The wearable is a highly discoverable type of device because most of that information is just replicating from somewhere else, Gallagher said. Usually, you are replicating wearable data from your phone so if you have the phone then everything’s replicated.
“For smaller cases, for cases at a location, for criminal cases, or matrimonial cases, where location is important, wearables could come into play,” he said.
Onboarding BYOD devices and eDiscovery
Much of what Gallagher said around BYOD policies is standard fare. I asked Gallagher how a company could protect themselves in the cases of salespeople (the “original BYOD”users) contracts and non-compete agreements. Competitors in highly competitive industries sue each over this kind of stuff all the time.
Career salespeople have their contacts (built from years of selling in an industry) that they keep on their phones. They may have sold to these customers over the years.
From a legal perspective in this scenario, Gallagher recommends that corporations have an addendum added to their standard employment agreement. The addendum should state, “I certify that I am not bringing anything from my former employee. We are hiring you for your knowledge of the industry in general and not any specific contacts that you may or may not have from former employees.
Gallagher said this sort of contract boilerplate puts the responsibility on their shoulders and that you aren’t hiring them for a particular contact.
He also advised that you want to make sure that they abide by their previous non-compete, but you don’t want them downloading or taking anything with them from their previous employer. Gallagher cautioned that you should not place any data from their previous employer on your corporate-owned system. Take, for example, syncing a personally owned smartphone to a corporate-owned laptop. Along with that sync can come corporate data from your competitor. eDiscovery can detect that data.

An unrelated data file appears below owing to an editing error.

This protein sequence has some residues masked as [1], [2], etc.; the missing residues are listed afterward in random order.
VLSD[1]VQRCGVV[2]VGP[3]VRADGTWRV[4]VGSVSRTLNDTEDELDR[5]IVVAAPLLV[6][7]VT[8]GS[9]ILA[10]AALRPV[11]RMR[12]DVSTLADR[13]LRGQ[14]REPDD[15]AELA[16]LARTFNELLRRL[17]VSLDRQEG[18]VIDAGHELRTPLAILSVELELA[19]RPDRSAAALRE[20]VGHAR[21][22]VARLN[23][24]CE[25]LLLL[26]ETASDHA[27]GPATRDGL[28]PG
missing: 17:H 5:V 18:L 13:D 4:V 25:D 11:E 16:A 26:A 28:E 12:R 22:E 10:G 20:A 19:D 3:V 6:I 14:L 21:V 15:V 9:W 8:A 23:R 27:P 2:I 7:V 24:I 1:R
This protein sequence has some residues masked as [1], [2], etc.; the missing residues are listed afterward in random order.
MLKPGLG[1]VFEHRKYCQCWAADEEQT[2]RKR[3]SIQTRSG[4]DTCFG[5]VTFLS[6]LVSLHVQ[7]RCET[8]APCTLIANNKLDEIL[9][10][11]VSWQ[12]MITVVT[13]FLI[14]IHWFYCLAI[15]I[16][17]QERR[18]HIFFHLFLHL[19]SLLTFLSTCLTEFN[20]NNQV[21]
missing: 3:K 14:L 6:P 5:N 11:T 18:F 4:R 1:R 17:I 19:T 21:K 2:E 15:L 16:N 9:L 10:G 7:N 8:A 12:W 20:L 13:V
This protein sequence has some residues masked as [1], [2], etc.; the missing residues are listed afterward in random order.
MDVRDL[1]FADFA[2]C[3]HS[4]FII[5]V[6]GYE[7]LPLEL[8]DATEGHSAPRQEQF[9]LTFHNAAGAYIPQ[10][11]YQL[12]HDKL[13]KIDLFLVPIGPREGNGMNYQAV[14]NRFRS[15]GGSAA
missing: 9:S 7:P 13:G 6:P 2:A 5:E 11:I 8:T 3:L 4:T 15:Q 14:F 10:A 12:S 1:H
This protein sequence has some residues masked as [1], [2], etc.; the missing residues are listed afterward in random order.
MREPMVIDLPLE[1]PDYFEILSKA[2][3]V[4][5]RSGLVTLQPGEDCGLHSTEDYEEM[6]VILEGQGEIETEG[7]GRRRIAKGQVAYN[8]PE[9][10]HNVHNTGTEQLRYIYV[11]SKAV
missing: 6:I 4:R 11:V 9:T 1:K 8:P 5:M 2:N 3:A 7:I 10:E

He further recommends that you have that new sales rep come to you with a clean slate of a cell phone.
Bringing contacts along on a personal device has become much easier legally speaking according to Gallagher. He said, “One of the recent things that’s come out of court cases is if you look at LinkedIn profiles, if you look at customer information but the sales rep proved that most of the information that he had from his ‘client’ was available publicly on their LinkedIn profiles.”
You don’t want them backing up their tablet to their new computer that could result in a breach of their non-compete, and now it’s backed up on your servers according to Gallagher.
Above and beyond the usual BYOD and challenges that enterprises face each day, you may also be navigating a blurred legal line so prepare yourself accordingly with BYOD policies and advice from your counsel to ensure that you are prepared if and when BYOD devices get put on a litigation hold.
Have you ever had BYOD devices seized as part of a legal case? Describe your experience in the comments.
This article was published previously by CNET TechRepublic on November 3, 2015